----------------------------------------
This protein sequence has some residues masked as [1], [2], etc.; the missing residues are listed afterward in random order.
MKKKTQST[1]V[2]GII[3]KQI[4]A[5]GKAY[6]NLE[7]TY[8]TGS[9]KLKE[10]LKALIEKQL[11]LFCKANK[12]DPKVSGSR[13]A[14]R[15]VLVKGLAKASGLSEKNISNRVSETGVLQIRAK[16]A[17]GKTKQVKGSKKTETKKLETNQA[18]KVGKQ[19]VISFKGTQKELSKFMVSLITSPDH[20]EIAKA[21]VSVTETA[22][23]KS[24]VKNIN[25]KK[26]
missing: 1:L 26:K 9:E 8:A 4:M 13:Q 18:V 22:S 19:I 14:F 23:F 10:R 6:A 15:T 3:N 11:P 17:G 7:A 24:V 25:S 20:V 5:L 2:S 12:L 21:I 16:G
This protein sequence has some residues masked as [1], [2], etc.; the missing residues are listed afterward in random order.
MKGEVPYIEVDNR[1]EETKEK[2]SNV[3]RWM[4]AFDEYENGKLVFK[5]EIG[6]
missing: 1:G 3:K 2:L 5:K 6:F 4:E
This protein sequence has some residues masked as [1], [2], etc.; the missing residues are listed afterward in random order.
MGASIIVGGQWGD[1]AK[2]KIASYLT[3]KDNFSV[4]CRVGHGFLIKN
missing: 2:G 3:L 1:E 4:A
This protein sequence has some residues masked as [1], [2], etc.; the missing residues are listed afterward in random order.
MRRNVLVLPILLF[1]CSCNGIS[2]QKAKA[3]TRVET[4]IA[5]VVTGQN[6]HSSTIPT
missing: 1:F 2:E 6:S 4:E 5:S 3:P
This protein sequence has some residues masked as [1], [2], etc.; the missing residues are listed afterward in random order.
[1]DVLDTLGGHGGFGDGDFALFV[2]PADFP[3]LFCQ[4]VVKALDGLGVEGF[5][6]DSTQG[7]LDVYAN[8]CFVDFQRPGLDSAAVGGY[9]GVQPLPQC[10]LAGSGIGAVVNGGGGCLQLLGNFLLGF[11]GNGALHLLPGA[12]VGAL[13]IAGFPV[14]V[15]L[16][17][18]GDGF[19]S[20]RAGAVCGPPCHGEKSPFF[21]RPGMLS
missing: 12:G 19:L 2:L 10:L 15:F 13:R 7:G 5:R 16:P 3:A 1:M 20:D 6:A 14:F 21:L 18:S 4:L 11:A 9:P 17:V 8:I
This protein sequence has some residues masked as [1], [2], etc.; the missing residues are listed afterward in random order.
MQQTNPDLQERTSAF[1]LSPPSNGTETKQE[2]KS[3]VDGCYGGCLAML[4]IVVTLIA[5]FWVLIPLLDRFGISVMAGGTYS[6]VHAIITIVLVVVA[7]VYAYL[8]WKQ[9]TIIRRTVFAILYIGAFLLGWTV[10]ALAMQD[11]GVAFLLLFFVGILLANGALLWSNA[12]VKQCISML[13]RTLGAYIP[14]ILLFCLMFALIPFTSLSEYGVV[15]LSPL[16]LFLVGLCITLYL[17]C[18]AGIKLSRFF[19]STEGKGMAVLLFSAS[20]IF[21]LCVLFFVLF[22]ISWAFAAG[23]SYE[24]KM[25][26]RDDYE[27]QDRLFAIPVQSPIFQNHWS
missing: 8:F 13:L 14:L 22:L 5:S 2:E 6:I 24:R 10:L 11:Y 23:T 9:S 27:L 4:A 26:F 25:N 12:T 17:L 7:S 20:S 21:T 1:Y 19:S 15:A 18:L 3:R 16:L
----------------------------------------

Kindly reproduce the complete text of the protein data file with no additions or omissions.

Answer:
This protein sequence has some residues masked as [1], [2], etc.; the missing residues are listed afterward in random order.
MKKKTQST[1]V[2]GII[3]KQI[4]A[5]GKAY[6]NLE[7]TY[8]TGS[9]KLKE[10]LKALIEKQL[11]LFCKANK[12]DPKVSGSR[13]A[14]R[15]VLVKGLAKASGLSEKNISNRVSETGVLQIRAK[16]A[17]GKTKQVKGSKKTETKKLETNQA[18]KVGKQ[19]VISFKGTQKELSKFMVSLITSPDH[20]EIAKA[21]VSVTETA[22][23]KS[24]VKNIN[25]KK[26]
missing: 1:L 26:K 9:E 8:A 4:M 13:Q 18:V 22:S 19:I 14:F 23:F 10:R 6:A 15:T 3:N 11:P 17:G 7:A 24:V 25:S 20:V 5:L 2:S 12:L 21:I 16:G
This protein sequence has some residues masked as [1], [2], etc.; the missing residues are listed afterward in random order.
MKGEVPYIEVDNR[1]EETKEK[2]SNV[3]RWM[4]AFDEYENGKLVFK[5]EIG[6]
missing: 1:G 3:K 2:L 5:K 6:F 4:E
This protein sequence has some residues masked as [1], [2], etc.; the missing residues are listed afterward in random order.
MGASIIVGGQWGD[1]AK[2]KIASYLT[3]KDNFSV[4]CRVGHGFLIKN
missing: 2:G 3:L 1:E 4:A
This protein sequence has some residues masked as [1], [2], etc.; the missing residues are listed afterward in random order.
MRRNVLVLPILLF[1]CSCNGIS[2]QKAKA[3]TRVET[4]IA[5]VVTGQN[6]HSSTIPT
missing: 1:F 2:E 6:S 4:E 5:S 3:P
This protein sequence has some residues masked as [1], [2], etc.; the missing residues are listed afterward in random order.
[1]DVLDTLGGHGGFGDGDFALFV[2]PADFP[3]LFCQ[4]VVKALDGLGVEGF[5][6]DSTQG[7]LDVYAN[8]CFVDFQRPGLDSAAVGGY[9]GVQPLPQC[10]LAGSGIGAVVNGGGGCLQLLGNFLLGF[11]GNGALHLLPGA[12]VGAL[13]IAGFPV[14]V[15]L[16][17][18]GDGF[19]S[20]RAGAVCGPPCHGEKSPFF[21]RPGMLS
missing: 12:G 19:L 2:L 10:L 15:F 13:R 7:G 5:R 16:P 3:A 1:M 20:D 6:A 14:F 21:L 18:S 4:L 11:A 9:P 17:V 8:I
This protein sequence has some residues masked as [1], [2], etc.; the missing residues are listed afterward in random order.
MQQTNPDLQERTSAF[1]LSPPSNGTETKQE[2]KS[3]VDGCYGGCLAML[4]IVVTLIA[5]FWVLIPLLDRFGISVMAGGTYS[6]VHAIITIVLVVVA[7]VYAYL[8]WKQ[9]TIIRRTVFAILYIGAFLLGWTV[10]ALAMQD[11]GVAFLLLFFVGILLANGALLWSNA[12]VKQCISML[13]RTLGAYIP[14]ILLFCLMFALIPFTSLSEYGVV[15]LSPL[16]LFLVGLCITLYL[17]C[18]AGIKLSRFF[19]STEGKGMAVLLFSAS[20]IF[21]LCVLFFVLF[22]ISWAFAAG[23]SYE[24]KM[25][26]RDDYE[27]QDRLFAIPVQSPIFQNHWS
missing: 8:F 13:L 14:L 22:L 5:S 2:E 6:I 24:R 10:L 11:Y 23:T 9:S 27:L 4:A 26:F 25:N 12:T 17:L 7:S 20:S 21:T 1:Y 19:S 15:A 18:L 3:R 16:L